This silver Shilling has some honest wear from circulation. There is wear on King George’s hair & the sheep on the reverse is looking a bit shorn, so I would grade this Fine (F16).
On the obverse, the shilling has a leftward facing bust of George the 6th of England. He is shown bareheaded, and looks quite youthful. The legend reads “GEORGIVS VI : D : G : BR : OMN : REX F : D : IND : IMP”. The British love their abbreviation, right? Note that some of the letters we would normally use are replaced with others – ie; V instead of U because the Roman alphabet did not have those letters. This stands for George the Sixth, Dei Gratia (by the grace of god), Britanniarum Omnium Rex (King of all the Brittons), Fidei Defensor (defender of the faith), India Imperator (Emperor of India). Credit for the design belongs to Thomas Hugh Paget.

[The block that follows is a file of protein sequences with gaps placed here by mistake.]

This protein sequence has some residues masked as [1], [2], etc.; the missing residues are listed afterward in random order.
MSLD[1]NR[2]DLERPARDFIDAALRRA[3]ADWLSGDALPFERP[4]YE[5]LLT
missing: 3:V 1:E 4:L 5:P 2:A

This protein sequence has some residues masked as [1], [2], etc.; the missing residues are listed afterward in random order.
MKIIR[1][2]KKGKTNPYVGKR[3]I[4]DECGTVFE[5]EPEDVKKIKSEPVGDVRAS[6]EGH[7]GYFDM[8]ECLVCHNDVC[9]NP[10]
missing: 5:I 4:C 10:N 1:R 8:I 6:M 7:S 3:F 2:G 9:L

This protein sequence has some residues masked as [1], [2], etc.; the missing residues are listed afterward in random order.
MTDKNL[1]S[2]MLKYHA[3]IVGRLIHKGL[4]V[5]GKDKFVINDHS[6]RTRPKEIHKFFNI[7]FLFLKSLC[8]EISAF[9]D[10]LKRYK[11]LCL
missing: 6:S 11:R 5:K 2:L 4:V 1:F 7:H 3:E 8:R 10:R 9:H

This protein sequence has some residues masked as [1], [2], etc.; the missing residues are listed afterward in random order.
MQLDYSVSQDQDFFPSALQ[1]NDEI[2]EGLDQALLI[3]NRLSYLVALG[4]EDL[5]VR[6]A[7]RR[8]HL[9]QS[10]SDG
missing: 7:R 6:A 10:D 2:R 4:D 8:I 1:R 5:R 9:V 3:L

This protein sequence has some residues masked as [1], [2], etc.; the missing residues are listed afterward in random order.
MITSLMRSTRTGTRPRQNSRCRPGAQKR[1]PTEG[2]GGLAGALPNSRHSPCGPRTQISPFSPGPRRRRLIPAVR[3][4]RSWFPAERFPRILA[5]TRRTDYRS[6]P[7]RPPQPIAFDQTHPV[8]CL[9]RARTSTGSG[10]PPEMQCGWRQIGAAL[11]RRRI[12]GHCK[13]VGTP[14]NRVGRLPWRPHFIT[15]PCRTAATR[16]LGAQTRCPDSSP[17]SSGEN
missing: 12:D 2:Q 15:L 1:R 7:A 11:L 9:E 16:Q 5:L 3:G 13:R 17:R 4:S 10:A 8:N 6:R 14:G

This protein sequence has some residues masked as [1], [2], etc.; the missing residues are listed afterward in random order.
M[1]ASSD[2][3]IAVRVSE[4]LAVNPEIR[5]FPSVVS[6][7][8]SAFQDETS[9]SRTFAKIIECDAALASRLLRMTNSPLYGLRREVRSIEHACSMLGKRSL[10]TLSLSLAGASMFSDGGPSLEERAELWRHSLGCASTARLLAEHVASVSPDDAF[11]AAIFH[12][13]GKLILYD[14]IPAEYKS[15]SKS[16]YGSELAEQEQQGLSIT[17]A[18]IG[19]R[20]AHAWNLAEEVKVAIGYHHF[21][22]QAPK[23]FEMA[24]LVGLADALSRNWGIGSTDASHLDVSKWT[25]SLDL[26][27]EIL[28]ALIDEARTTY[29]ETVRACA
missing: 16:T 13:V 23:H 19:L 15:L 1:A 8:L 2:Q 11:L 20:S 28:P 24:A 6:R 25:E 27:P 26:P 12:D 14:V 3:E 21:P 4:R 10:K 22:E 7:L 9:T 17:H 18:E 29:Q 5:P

The reverse shows a very warm looking Merino ram, and this coin is often called a Ram Shilling. This particular sheep was named Uadry, and you can apparently buy the sheep station that raised it. The legend on the coin reads “AUSTRALIA – SHILLING 1943” with the mint mark below the ram’s head. The pattern was designed by George Kruger Gray.
Identification code: Australia KM-39
Mint Mark: S (San Francisco)
Mintage: 16,000,000 (so many were made that this is generally traded at bullion value)
Country of origin: United States (minted for an allied power during World War II)
Composition: 92.5% silver
Size: 23.5 mm diameter
Weight: 5.65g (0.1680 oz ASW)
Other details: A LOT of these came back to the United States along with GI’s coming back at the tail end of World War II.
The ram shown was named Uadry and was exhibited by Charles Mills of Hay, in the NSW Riverina District. Uadry was the champion of the under 3 years class and also won the strong wool ram category before being chosen as the grand champion of the 37th Annual Sydney Sheep Show of 1932. The Australian’s apparently take their sheep very seriously.
Estimated Value: $5-7 with silver around $30/oz